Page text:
An Olympic Games without fans? Maybe.
The upcoming Tokyo Olympics could be held behind closed doors, Tokyo 2020 president Seiko Hashimoto has told AFP on Friday, 30 April.
A former Olympian, Hashimoto said the Games could only be a success if organisers “completely protect” athletes and people in Japan, and that she is hopeful people will “be glad” the event went ahead.
Overseas spectators have already been barred from the Games, and this week a decision on domestic fans was delayed until June, with organisers citing a new wave of infections in Japan.
“There might be a situation where we can’t allow any spectators to attend,” Hashimoto said.
“The only way that we can call the Games a success is if we completely protect the lives and health of athletes and the people of Japan.”
Public opinion in Japan back either a further delay of the Games or an outright cancellation.
A recent surge in virus cases has also prompted a state of emergency in Tokyo and other parts of the country.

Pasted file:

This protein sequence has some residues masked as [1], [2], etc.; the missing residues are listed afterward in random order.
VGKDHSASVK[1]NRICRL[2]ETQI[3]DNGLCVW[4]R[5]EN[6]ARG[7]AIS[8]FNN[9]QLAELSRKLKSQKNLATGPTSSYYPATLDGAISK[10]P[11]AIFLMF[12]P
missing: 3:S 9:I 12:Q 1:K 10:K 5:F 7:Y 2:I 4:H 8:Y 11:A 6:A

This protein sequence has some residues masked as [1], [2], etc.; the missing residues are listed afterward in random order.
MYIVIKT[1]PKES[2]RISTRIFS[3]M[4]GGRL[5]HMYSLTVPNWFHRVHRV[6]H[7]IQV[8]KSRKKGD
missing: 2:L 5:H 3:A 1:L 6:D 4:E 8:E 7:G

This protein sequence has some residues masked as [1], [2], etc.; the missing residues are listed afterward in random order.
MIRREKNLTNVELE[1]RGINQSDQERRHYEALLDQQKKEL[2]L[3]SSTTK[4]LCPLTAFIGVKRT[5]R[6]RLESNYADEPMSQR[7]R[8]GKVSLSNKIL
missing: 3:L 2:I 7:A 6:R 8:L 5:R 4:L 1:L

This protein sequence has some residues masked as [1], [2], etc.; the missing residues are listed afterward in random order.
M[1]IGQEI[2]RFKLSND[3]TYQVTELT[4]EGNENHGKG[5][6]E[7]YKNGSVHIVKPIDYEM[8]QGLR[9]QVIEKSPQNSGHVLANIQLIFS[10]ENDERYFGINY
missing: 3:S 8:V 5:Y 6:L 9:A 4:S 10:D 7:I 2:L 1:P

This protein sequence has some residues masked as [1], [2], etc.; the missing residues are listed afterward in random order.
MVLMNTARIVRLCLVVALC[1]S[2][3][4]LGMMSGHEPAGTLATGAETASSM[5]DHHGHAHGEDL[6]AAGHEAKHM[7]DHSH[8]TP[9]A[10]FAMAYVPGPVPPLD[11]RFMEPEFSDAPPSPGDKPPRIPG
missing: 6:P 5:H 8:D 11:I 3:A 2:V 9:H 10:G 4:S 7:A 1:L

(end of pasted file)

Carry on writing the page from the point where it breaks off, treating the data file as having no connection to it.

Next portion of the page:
With the medical system already under pressure, Olympic organisers have been criticised for requesting volunteer medical staff for the Games.
Hashimoto said cutting spectators could ease pressure on the medical system.
“If the event itself does change, I think it will be with regard to spectators,” she said.
“That is one area where we might be able to reduce the anxiety of people who are worried about the medical system.”
The Games have never been cancelled outside of wartime and organisers have made it clear that they see no possibility of either further delay or a cancellation.
In a bid to win public confidence, they have released rulebooks mandating daily testing for athletes and limiting their movement.
But there will be no quarantine required for athletes, and vaccines will not be mandatory.
Hashimoto said the rules would continue to be refined, and she felt “a big responsibility to show the Games can be held safely”.
“I want to show that clearly as we work towards the Games,” she said.
But with the pandemic still raging, Hashimoto said the emphasis would be on hope and unity.
“It will show that the world can come together no matter how hard times are. I think this is a time when we can show that we are united,” she said.
Japan has experienced a smaller virus outbreak than many countries, with just over 10,000 deaths despite avoiding the harsh lockdowns seen elsewhere.
But the recent spike in infections has further upset the Olympic preparations, forcing changes to test events and qualifiers.
The nationwide torch relay has also been taken off off public roads in some regions.
Main Photo: REUTERS